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  5. "She and I are not close."

"She and I are not close."

Translation:Dia dan aku tidak dekat.

May 4, 2019

19 Comments


https://www.duolingo.com/profile/alex.sunch

Yeah, I've got the same question. Where did 'akrab' come from?


https://www.duolingo.com/profile/AbdullahAAK

Akrab sounds very close( in that it seems to have same root) to the Arabic/Persian Qurb (nearness/proximity) and Urdu Qareeb (near). Maybe that would explain where it came from ^Just a hunch


https://www.duolingo.com/profile/Away54

Akrab is from the word "aqrab" أقرب

Both have the similar pronunciation (not exactly same) but different meanings.

For "qareeb", we have "karib".


https://www.duolingo.com/profile/octavzlatior

Does this mean close in terms of physical distance or could it also mean close as close friends?


https://www.duolingo.com/profile/Permburu-Jager

It means he rejected her badly, basically put her in the bro zone


https://www.duolingo.com/profile/FadhilaMukarrama

I caught it as your second choice.


https://www.duolingo.com/profile/NevilleAsh1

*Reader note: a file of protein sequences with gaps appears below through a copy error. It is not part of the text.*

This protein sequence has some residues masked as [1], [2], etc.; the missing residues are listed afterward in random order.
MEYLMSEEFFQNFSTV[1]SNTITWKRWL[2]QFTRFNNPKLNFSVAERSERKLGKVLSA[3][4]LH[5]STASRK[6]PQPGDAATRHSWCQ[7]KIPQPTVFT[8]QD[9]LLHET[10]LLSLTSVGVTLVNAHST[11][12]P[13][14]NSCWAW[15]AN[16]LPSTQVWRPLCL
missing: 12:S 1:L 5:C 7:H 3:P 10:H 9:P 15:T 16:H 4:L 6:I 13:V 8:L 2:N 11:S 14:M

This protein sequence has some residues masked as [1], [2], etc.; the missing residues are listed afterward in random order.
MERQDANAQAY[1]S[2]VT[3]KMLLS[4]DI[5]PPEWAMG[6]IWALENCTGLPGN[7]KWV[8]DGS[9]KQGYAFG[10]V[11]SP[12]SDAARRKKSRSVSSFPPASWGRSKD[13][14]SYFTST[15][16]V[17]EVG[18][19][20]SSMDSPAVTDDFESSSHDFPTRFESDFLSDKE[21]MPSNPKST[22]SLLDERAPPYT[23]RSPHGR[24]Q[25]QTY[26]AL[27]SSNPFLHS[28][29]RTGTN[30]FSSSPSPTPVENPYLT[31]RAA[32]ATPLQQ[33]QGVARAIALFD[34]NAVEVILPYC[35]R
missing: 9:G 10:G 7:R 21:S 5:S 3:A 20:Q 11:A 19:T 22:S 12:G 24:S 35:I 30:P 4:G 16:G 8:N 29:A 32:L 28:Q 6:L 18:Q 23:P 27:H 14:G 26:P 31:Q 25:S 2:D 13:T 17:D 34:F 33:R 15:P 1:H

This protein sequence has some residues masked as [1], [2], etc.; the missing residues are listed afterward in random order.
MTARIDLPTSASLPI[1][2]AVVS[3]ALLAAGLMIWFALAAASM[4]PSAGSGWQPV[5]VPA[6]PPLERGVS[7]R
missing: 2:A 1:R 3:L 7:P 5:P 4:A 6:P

WTF ? never seen this Akrab word before.


https://www.duolingo.com/profile/RaphaelLC22

Physically close? Or in the sense of familiar?


https://www.duolingo.com/profile/ComeRaczy

In the "Mark the correct meaning" the multi-choice sentence is "Aku dan dia tidak dekat." - is that an error or is there a reason for it?


https://www.duolingo.com/profile/FadhilaMukarrama

No, that's true. We usually put the person 1 before the person 3. And yes, we have different way of thinking with English does.


https://www.duolingo.com/profile/Away54

In my multi-choice sentences, it says:

  1. Dia dan ia tidak dekat (wrong)

  2. Ia dan saya tidak dekat (correct)

  3. Aku dan dia selamat sore dekat (wrong)

I couldn't see: "Aku dan dia tidak dekat".


https://www.duolingo.com/profile/blobertcoltrane

Is this figurative or literal? Can it be used both ways?


https://www.duolingo.com/profile/aine736172

Ive seen dekat used here on this course for the same translation ie dia dan saya tidak dekat.


https://www.duolingo.com/profile/TanyaGross2

Is it the same as dekrat?


https://www.duolingo.com/profile/Erikthunder8888

No, akrab means familiar/intimate.

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